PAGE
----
California’s long-anticipated market-based sourcing “guidance” is finally out. Legal Ruling No. 2022-01 provides the Franchise Tax Board’s take on how to find the market in certain business-to-business sales. Though the guidance emphasizes that a seller should look to where its direct customer receives the benefit of sales of services, it keeps with current market-based sourcing trends amongst states and directs taxpayers to source such receipts based on the location of the taxpayer’s customer’s customer.
The Franchise Tax Board (“FTB”) provides a four-step framework analyzing various business-to-business sales of services. The framework provides that taxpayers must determine the following:
(1) who is the customer?;
(2) what is the service being provided?;
(3) what is the benefit of the service being received by the customer?; and
(4) where is the benefit of the service being received by the customer?
Utilizing this framework, the Ruling analyzes the sourcing rules based on three business-to-business service scenarios: corporate event planning, pharmacy benefits managers (“PBMs”), and consulting services. For PBMs and consulting services, the Ruling walks through the framework before ultimately focusing on the only fact that appears to matter to the FTB and concludes that the benefit of the service is received at the location of the customer’s customer. More specifically, the FTB concludes that the taxpayers “directly engage” their customers’ customers and thus the benefit is received where those customers’ customers are located (despite thorough statements reciting all of the benefits provided to the taxpayer’s direct customers). Pursuant to California’s cascading sourcing rules, the Ruling presumes that taxpayer’s have information sufficient to determine the location of its customer’s customer, however in the absence of such records, taxpayer’s are directed to use another reasonable proxy to source such sales.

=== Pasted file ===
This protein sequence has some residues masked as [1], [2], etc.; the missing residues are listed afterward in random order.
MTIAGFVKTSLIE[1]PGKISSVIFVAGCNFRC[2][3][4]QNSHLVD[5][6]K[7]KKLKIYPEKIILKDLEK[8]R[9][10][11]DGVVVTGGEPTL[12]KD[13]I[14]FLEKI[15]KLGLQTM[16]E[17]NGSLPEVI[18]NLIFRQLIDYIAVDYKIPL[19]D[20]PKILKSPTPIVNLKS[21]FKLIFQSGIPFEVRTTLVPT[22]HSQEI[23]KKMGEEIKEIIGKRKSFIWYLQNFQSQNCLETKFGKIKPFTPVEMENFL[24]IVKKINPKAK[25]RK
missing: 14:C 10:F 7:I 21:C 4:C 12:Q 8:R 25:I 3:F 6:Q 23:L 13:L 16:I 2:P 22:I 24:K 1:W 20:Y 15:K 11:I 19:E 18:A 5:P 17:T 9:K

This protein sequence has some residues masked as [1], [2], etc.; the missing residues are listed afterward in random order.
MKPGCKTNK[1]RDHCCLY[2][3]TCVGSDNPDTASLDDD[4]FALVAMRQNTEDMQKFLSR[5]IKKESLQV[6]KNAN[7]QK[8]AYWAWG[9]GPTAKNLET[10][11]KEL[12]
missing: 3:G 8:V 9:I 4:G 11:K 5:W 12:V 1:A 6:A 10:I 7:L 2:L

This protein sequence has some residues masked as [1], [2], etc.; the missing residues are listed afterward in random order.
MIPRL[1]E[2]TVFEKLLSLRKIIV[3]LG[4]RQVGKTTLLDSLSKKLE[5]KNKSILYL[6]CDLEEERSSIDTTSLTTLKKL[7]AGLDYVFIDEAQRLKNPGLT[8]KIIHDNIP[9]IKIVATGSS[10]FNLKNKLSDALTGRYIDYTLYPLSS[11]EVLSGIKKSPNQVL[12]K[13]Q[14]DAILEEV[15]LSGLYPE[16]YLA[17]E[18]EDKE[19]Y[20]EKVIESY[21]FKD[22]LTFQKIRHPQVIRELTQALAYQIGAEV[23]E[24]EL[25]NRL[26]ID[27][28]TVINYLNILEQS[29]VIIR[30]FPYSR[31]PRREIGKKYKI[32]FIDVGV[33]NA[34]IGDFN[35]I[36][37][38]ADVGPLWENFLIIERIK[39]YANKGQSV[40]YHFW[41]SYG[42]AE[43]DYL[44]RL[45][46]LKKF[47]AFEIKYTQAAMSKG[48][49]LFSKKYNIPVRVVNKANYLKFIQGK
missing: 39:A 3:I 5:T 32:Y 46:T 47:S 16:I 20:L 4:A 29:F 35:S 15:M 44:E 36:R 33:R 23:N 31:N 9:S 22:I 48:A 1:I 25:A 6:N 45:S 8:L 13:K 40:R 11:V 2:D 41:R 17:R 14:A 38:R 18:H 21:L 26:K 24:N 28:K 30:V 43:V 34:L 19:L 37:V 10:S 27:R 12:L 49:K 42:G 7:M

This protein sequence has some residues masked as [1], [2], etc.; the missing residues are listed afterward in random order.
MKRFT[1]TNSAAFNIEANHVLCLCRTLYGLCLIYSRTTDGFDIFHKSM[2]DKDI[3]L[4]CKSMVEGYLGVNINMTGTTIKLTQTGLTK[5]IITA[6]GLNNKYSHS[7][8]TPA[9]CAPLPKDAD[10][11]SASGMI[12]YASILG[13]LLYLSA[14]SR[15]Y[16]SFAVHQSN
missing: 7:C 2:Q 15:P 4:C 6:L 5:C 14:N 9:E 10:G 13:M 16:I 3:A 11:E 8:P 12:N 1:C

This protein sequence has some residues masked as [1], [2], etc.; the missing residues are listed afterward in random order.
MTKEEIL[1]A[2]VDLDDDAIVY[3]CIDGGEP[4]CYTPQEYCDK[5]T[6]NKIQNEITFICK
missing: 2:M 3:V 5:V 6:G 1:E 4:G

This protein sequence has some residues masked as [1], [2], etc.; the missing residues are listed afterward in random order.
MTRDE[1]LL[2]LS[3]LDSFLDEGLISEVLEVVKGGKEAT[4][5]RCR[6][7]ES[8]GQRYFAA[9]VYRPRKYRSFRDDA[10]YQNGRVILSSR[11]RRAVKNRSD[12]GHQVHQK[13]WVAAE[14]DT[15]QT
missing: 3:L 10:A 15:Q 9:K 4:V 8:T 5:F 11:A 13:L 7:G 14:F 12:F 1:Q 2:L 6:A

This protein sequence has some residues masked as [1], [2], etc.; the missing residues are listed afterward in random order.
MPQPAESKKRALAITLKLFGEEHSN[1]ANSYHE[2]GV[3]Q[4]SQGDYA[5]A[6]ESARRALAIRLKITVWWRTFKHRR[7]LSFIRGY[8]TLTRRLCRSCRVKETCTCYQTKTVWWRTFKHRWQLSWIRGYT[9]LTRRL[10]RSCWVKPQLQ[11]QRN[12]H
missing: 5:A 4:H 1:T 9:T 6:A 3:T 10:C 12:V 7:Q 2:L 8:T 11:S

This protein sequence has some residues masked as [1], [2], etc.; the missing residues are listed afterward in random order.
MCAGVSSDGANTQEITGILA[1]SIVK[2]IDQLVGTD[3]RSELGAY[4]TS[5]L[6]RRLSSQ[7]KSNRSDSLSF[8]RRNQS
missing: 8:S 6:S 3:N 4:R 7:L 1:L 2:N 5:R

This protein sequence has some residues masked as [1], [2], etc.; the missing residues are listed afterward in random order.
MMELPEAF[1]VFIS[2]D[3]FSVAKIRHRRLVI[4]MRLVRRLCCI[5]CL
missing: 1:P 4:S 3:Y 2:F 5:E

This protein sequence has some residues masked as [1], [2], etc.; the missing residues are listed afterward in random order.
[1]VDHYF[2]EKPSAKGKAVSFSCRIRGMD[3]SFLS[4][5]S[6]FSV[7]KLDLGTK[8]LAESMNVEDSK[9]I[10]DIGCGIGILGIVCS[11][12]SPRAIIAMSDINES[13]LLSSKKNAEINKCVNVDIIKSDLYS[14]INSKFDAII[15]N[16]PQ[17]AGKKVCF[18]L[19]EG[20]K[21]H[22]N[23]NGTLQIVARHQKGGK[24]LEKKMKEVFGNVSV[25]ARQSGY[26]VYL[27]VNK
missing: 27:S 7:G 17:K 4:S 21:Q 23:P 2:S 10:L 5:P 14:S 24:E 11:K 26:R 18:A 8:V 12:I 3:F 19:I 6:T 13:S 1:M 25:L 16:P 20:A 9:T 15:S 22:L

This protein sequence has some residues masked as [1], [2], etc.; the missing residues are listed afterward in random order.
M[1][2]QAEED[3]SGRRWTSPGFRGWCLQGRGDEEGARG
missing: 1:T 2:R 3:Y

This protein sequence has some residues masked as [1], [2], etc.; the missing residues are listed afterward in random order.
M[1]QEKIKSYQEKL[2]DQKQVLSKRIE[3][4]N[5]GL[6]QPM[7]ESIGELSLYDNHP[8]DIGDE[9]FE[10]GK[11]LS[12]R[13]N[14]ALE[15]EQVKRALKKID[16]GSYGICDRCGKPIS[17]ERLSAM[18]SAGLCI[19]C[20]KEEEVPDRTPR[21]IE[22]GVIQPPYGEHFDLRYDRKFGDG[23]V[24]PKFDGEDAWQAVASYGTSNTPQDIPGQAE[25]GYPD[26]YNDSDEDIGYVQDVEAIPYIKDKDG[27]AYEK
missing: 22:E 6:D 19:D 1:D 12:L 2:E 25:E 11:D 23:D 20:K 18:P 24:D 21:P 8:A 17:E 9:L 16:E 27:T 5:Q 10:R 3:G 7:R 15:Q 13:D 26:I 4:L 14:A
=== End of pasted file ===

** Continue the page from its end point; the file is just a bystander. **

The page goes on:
Notably, the Ruling purports to retroactively revoke two prior Chief Counsel Rulings (CCR 2015-03 and CCR 2017-01), which had previously provided support for sourcing sales on the basis of a taxpayer’s direct customer (i.e., not the customer’s customer).
The FTB’s Ruling lacks any economic rationale for concluding that a taxpayer’s customer receives the benefit of a taxpayer’s services at the location of the customer’s customers. We believe this conclusion simply cannot be reached for all situations that involve some engagement with or that may concern a customer’s customers. Though we understand that guidance is important to provide taxpayers certainty, such rulemaking through the normal statutory or regulatory process is preferred in order to allow taxpayer input. Furthermore, the constitutionality of such guidance outside the standard legislative or regulatory processes is questionable. Nonetheless, this latest Ruling is likely to have significant tax impact amongst business-to-business service providers. California taxpayers should carefully review sourcing and apportionment practices for purposes of California state income tax going back to January 1, 2013, the effective date of California’s adoption of market-based sourcing.